Overarching essential questions can be placed on large poster-size paper and posted on the classroom walls. These posters serve as reference points for the teacher and students. Allow space on the posters for the class to record thoughts about the essential questions. At the beginning of the course, conduct a class brainstorm on the board and write some of the key ideas on the posters. Repeat the activity quarterly or with each unit and add the new information using a different color marker each time. This will allow students to see their growth in understanding throughout the course.
Students can also keep an essential questions journal to record their reflections on these questions at various points throughout the course. Journal entries also allow for creative responses. Students may draw a cartoon, write a poem or song, or create a visual metaphor to demonstrate their understanding of the questions.
Discussion strategies provide opportunities for collaborative reflection on the essential questions. As the questions are revisited, students should be asked to connect the essential questions with the specific content of each unit, with compelling questions serving as further discussion points.
While essential questions do not have a single correct answer, they can shape essays in pre- and post-assessments to measure students’ growth in historical thinking and writing. Teachers can assess students’ responses using an evidence-based essay rubric that measures how well students supported their claims with evidence and reasoning.
Strategies for Implementing Compelling Questions
Compelling questions are unit-specific and should be introduced at the beginning of each unit or lesson. The C3 framework recommends that students take an active role in the development of compelling questions. Teachers may want to develop one or two compelling questions and have students come up with a third question for a particular unit. Keep in mind that compelling questions are only the beginning of the inquiry. Supporting questions should also be crafted to guide students’ inquiry. The strategies contained in the document provide tools for students to research, discuss, and debate these questions, and guidance on performance-based assessment development.
Many compelling and supporting questions work well with a detective model approach to history. Like detectives, historians define a specific problem to solve, ask meaningful questions, evaluate the evidence, and draw tentative conclusions. The evidence comes in the form of primary and secondary sources, but is always incomplete. Detectives and historians must try to separate fact from opinion and remain open to a variety of ways the evidence may be interpreted.
To begin the detective model, ask students ask students to give examples of detective or investigative television shows or movies they have seen. Ask students to brainstorm a list of skills that a good detective or investigator needs to have. Explain that throughout this course, students will learn that history is not a giant list of facts and figures to memorize. Rather it is an investigation into the past. Ask: Which of these skills are necessary to study history effectively? View a short video clip of a detective show and discuss how the detectives gather and use evidence. Classic examples from the television detective show Dragnet are available on YouTube: https://www.youtube.com/user/50sDragnet.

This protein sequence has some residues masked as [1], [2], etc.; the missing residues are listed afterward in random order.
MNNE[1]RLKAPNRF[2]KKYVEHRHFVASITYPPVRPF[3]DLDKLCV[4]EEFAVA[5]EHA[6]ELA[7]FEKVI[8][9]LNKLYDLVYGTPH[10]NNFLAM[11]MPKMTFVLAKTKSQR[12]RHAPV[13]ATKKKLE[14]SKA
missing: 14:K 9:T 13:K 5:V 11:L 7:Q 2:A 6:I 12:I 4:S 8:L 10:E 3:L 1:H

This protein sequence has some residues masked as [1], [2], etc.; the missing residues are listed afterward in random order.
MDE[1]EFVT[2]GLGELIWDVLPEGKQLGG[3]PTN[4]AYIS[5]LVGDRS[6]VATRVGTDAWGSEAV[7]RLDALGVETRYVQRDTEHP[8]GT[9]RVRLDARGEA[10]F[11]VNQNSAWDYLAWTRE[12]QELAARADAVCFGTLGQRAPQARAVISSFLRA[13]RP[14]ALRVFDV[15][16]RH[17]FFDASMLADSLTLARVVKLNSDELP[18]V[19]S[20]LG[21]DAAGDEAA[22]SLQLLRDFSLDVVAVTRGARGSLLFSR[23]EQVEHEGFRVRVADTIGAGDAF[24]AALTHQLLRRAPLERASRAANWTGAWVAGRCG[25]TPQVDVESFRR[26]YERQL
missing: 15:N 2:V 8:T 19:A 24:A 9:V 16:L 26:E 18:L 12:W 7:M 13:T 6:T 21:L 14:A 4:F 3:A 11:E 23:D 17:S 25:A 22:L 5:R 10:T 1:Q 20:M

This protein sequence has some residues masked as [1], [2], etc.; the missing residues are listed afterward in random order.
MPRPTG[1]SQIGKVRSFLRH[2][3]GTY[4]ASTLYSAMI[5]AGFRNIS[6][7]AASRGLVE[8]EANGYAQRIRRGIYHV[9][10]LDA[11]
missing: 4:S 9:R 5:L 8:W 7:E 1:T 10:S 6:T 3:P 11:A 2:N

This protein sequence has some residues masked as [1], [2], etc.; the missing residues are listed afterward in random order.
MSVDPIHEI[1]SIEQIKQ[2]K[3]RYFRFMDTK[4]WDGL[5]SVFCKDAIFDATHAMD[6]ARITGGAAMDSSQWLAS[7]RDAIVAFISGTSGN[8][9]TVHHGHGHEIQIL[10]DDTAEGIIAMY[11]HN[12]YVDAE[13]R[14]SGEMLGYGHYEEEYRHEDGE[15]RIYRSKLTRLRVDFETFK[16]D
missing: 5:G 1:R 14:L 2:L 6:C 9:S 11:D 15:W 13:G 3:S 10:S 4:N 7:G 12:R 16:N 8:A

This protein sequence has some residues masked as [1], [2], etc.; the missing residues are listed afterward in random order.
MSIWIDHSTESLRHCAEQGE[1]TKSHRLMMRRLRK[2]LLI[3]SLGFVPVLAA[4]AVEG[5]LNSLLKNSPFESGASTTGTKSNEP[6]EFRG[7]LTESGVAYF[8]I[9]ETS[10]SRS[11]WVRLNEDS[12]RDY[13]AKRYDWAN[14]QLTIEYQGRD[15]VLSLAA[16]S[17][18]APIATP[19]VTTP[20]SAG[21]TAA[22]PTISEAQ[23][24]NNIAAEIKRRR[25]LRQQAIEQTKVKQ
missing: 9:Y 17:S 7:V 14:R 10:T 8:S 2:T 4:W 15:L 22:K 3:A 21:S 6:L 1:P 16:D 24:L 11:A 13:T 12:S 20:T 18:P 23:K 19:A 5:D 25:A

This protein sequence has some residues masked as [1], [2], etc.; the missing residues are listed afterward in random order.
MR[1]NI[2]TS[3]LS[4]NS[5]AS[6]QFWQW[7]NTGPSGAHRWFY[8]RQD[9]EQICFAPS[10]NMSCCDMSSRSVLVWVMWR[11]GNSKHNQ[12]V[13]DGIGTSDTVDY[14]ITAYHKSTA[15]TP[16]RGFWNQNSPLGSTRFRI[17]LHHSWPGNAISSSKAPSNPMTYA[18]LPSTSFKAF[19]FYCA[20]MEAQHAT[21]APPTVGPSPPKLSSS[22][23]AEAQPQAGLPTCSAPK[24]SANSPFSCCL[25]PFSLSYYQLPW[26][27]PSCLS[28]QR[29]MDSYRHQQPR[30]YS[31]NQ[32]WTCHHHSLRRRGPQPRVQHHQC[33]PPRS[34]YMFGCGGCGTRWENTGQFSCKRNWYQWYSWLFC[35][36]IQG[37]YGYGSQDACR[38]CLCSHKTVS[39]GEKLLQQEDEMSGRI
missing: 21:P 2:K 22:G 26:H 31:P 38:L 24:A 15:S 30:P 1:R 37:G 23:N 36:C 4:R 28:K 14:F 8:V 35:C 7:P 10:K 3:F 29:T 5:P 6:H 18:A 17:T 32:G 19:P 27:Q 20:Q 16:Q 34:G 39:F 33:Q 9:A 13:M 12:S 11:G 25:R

Graphic Organizer 1C. Investigating History
What Resources Are Available for Inquiry Learning?
Wiggins, Grant P., and Jay McTighe. Understanding by Design. Expanded 2nd ed. Alexandria, VA: Association for Supervision and Curriculum Development, 2005
McTighe, Jay, and Grant P. Wiggins. Understanding by Design: Professional Development Workbook. Alexandria, Va.: Association for Supervision and Curriculum Development, 2004.
National Council for the Social Studies. College, Career, and Civic Life Framework for Social Studies State Standards: Guidance for Enhancing the Rigor of K-12 Civics, Economics, Geography, and History. Silver Spring, MD: NCSS, 2013. http://www.socialstudies.org/system/files/c3/C3-Framework-for-Social-Studies.pdf
Swan, Kathy and John Lee, ed. Teaching the College, Career, and Civic Life (C3) Framework: A Guide to Inquiry-Based Instruction in Social Studies. Silver Spring, MD, NCSS, 2014
Lesh, Bruce A. "Why Won't You Just Tell Us the Answer?": Teaching Historical Thinking in Grades 7-12. Portland, Me.: Stenhouse Publishers, 2011.
Wineburg, Sam, Daisy Martin and Chauncey Monte-Sano. Reading Like a Historian: Teaching Literacy in Middle and High School History Classrooms. Columbia: Teachers College Press, 2012.
Stanford History Education Group. Reading Like a Historian. https://sheg.stanford.edu/rlh
University of Maryland Baltimore County. History Labs: A Guided Approach to Historical Inquiry in the K-12 Classroom. http://www.umbc.edu/che/historylabs/
National Council for the Social Studies. C3 Teachers: College, Career & Civic Life. http://www.c3teachers.org/